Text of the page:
Due to the disruptions caused by the Covid-19 pandemic, it is on record that Uganda National Examinations Board (UNEB) did not issue national exams for the year 2021.
This happened because 2020 was so chaotic that the 2020 national exams for all levels (primary, O-Level and A-Level) were done in 2021.
We are yet to fully recover from the disruptions brought about by Covid-19, especially in the education sector.
Until now, the normal semester system (August-December, and February-May), and term system in secondary and vocational schools are not yet fully aligned.
The Ministry of Education and Sports is taking steps to realign the school calendar to pre-pandemic times which is a good thing.
However, I would like to bring to light how government scholarships may be awarded this year.
As you may be aware, the government sponsors 4,000 students to study in public universities each year, 3,000 under national merit scheme, and the remaining 1,000 under district quota, sports, and disability scheme. These students mostly comprise those who sat for their Uganda Advanced Certificate of Education exams (UACE) in the previous year.
But this year presents a unique, unprecedented situation, because there were no UACE exams in 2021.
So, where will the government scholarships, and loan scheme beneficiaries come from? Many who sat for the 2020 UACE in 2021, are now pursuing their undergraduate studies, of course under private sponsorship.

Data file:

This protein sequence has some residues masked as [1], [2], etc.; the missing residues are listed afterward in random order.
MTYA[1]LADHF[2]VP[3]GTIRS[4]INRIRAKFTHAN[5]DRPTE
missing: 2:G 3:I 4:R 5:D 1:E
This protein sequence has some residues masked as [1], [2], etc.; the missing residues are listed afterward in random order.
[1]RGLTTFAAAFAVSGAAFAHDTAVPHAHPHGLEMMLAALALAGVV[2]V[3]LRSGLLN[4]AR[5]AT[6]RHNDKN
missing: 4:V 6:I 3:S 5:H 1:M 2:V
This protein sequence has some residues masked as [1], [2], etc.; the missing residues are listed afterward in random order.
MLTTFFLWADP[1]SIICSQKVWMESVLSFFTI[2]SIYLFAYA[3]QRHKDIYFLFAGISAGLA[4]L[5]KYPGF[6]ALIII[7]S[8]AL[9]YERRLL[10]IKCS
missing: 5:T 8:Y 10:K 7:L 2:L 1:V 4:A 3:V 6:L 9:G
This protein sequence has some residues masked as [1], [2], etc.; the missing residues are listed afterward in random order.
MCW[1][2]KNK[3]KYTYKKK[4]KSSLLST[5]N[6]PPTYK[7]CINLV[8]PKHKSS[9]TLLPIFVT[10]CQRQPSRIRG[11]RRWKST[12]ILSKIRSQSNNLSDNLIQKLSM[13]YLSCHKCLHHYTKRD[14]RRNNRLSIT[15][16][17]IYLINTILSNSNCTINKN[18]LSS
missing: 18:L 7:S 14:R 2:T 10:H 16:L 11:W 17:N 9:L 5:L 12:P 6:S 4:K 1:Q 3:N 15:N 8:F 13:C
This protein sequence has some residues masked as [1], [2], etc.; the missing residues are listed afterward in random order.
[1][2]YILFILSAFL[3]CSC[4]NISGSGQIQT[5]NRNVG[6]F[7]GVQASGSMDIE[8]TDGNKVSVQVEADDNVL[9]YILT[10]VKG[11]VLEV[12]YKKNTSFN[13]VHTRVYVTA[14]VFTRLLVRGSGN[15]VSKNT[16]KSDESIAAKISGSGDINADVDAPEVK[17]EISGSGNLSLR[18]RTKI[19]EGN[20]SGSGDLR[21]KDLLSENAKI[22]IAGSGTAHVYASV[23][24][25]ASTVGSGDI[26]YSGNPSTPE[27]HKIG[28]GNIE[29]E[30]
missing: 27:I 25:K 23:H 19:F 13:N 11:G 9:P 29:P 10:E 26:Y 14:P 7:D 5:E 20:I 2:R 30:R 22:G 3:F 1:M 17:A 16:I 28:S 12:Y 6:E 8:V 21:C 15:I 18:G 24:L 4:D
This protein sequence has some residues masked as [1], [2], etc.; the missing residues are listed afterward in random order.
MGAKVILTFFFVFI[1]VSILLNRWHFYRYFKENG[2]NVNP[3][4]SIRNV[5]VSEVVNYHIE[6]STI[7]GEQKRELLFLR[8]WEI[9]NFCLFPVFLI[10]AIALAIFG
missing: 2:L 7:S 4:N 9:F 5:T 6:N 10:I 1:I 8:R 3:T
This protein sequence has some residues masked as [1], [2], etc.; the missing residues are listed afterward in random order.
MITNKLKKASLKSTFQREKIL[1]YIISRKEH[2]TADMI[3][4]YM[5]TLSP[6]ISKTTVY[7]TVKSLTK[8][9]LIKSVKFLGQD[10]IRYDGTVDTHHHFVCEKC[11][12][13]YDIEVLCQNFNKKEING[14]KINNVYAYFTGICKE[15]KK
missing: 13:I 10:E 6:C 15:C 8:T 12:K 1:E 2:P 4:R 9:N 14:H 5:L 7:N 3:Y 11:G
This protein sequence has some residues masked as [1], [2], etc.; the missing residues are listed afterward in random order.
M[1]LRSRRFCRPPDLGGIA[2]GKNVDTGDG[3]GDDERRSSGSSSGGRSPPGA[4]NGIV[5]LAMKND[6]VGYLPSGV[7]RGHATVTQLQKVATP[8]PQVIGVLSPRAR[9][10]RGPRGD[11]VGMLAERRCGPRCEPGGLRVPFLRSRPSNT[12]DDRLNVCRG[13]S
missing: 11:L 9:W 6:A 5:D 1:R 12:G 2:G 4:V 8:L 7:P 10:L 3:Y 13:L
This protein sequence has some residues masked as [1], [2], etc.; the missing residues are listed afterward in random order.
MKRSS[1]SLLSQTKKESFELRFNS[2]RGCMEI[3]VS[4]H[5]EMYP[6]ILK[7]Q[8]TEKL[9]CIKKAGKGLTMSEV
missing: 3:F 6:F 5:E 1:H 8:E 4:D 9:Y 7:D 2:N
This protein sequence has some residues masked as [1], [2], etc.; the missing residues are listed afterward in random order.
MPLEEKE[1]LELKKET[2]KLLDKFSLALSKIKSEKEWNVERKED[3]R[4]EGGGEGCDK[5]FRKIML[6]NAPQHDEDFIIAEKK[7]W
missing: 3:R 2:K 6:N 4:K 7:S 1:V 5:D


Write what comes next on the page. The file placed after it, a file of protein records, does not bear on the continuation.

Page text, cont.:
To be eligible for the government loan scheme, the student is expected to have passed UACE well, should be from a humble family, and should have gained admission to university, especially for science courses. Additionally, one should submit the loan application form, and pay the loan processing fee to Higher Education Student Financing Board (HESFB).
So, these are two great opportunities that offer those students who passed UACE and are still at home, due to one reason or the other, but are interested in pursuing university education.
They say success is where preparation meets opportunity. These opportunities will not come to you when you have not put in effort. Therefore, in order to position yourself for these great study opportunities, this is what you should do.
If you are a student targeting government scholarships (national merit, and district quota) you have to get a PUJAB form, fill it, and submit.
It is only those who have duly filled PUJAB forms who are eligible for these scholarships. And while selecting study programmes, make sure you weigh your points against those of the programme you are applying for.
There are programmes that are usually given to the national merit scheme, and those for district quota scheme.
If you are targeting a loan scheme, you need to have university admission before you can apply. Therefore, now is the time for you to apply, but ensure that the university and the study programme you are applying for must be among those supported by the Higher Education Student Financing Board (HESFB).
Important to note is that the loan scheme is biased towards Science study programmes (80 percent), and the remaining (20 percent) reserved for Arts/Humanities programmes for People living with Disabilities (PWDs).
In the 2021/2022 academic year, 44.5 percent of loan scheme beneficiaries were female, which is great, considering the fact that girls constitute about 40 percent of UACE candidates every year.
Application for loan scheme is now done online, and all supporting documents asked for must be provided.
Access to information like this is important, because it helps get many poor, vulnerable but bright young people to benefit from government scholarships. After all, government scholarships come from our taxes.
I, therefore, call upon the Ministry of Education and Sports, together with HESFB to come out and clarify, or guide how government scholarships, and loan scheme beneficiaries will be awarded.
Emmanuel Angoda is the founder of Centre for Skills and Innovation, and teacher at Lira Town College